In observation of Suicide Prevention Month, a recent Governing article identifies a strong correlation between state gun laws and elevated gun suicide rates.
The Centers for Disease Control and Prevention (CDC) released its first-ever report on firearm deaths in May of this year. According to the CDC, the COVID-19 pandemic has worsened the conditions underlying gun violence, including “changes and disruptions to services and education, mental stress, social isolation, and economic stressors, including job loss, housing instability, and difficulty covering daily expenses.”
A more nuanced report created by the Everytown for Gun Safety and New York University Langone Health, entitled “Gun Suicide in Cities,” uses the CDC’s data to provide a snapshot of gun-related suicides in cities across the country. The report found that “the rate of gun suicides [in cities] increased 11 percent between 2014 and 2020.”
Pointing to a study indicating that guns make suicide attempts more lethal, with “nearly 90 percent” resulting in death, Governing argues that increased gun access results in increased suicide fatalities. Likewise, Everytown’s report states:
Cities in states with the strongest gun violence prevention laws have about half the rate of people who die by gun suicide as those in states with the weakest laws, demonstrating the importance of legislative action in preventing gun violence in cities.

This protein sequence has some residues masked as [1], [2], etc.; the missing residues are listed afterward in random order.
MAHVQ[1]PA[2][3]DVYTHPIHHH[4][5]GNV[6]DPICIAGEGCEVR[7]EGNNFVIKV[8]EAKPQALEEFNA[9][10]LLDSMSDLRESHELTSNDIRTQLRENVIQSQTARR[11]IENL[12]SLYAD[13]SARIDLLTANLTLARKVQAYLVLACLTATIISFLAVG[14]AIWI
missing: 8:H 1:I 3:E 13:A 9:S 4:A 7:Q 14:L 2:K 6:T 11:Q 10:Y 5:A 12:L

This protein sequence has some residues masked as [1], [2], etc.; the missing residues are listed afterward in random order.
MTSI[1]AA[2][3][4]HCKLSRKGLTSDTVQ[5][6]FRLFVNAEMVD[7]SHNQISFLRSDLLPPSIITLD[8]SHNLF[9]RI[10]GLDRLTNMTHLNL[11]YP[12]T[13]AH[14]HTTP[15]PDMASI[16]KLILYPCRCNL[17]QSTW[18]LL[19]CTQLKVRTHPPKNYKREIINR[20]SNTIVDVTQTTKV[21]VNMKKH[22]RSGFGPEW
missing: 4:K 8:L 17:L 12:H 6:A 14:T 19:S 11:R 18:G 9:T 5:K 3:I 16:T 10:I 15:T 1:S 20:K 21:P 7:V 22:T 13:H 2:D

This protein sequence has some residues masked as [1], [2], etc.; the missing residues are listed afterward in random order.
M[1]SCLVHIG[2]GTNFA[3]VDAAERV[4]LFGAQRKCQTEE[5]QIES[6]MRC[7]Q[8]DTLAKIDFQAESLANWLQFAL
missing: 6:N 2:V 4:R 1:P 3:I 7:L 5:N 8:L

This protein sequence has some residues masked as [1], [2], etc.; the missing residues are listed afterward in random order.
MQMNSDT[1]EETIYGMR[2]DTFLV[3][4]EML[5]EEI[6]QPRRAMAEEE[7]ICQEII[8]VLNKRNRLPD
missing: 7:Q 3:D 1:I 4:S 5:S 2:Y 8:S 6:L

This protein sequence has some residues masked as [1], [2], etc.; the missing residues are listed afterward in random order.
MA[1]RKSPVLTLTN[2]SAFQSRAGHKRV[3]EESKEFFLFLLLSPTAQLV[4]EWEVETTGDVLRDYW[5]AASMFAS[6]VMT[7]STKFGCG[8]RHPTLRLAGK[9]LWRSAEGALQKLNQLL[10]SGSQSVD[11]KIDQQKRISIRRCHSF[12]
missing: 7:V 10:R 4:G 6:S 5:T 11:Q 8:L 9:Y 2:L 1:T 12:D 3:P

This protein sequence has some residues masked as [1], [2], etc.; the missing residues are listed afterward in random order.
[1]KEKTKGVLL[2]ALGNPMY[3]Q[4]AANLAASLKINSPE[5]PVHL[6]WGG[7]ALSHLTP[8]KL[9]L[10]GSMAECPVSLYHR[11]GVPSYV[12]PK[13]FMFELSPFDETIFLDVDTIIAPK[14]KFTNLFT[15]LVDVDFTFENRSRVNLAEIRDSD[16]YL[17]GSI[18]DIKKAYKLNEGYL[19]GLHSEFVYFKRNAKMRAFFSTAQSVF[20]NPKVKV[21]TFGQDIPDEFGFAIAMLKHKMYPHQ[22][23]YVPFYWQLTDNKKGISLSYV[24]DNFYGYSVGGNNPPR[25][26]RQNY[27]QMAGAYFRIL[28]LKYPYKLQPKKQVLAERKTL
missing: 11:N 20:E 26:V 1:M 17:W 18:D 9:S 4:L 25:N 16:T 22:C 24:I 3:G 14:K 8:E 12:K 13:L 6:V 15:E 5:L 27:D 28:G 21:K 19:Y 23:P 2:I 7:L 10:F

Governing quotes Marc Gourevitch, chair of the Department of Population Health at NYU Grossman School of Medicine, on the unintended consequences of lax gun laws on urban jurisdictions:
When we think of firearms in cities and the harm they cause, our minds tend to go straight to the shooting of others. One lesson from this analysis is that it is important to focus attention on reducing the availability of guns to people who might be considering suicide.
An analyst with the Kaiser Family Foundation (KFF) compared gun suicide rates by state and sorted each state into three categories based on their “number of gun law provisions” – low, medium, and high. The analyst found that “[t]he states with the fewest number of gun laws had the highest rate of gun suicides, two times higher than those in the ‘high’ category.” Similarly, using its proprietary gun law ranking system, Everytown found that “[c]ities in states with strongest gun violence prevention laws had half as many gun suicides as those in states with the weakest laws.” Governing suggests that the difference might be explained by laws concerning safe storage practices and extreme risk protection orders.
In Maryland, Baltimore City had a firearm suicide rate of 3.30 per 100,000 people from 2016 to 2020, placing the City in the lowest tier of Everytown’s five categories. In the same category are Frederick (2.51), Rockville (2.64), Gaithersburg (2.65), and Bowie (4.1). Coincidentally, concerning the strength of its laws, Maryland ranks seventh in Everytown’s ranking. Neighboring Virginia is ranked fourteenth in terms of gun laws and has several cities falling in the second and third highest categories for gun-related suicides.
Regardless, neither the KFF nor Everytown studies can be considered “causal.” As noted by the KFF analyst, these studies “simply [look] at two things that are happening at the same time.” Additional factors must be considered when addressing suicide fatalities, including the availability of mental health and crisis intervention services – a recent emphasis of Maryland public policy.
Individuals in crisis and may be considering suicide are encouraged to call 9-8-8.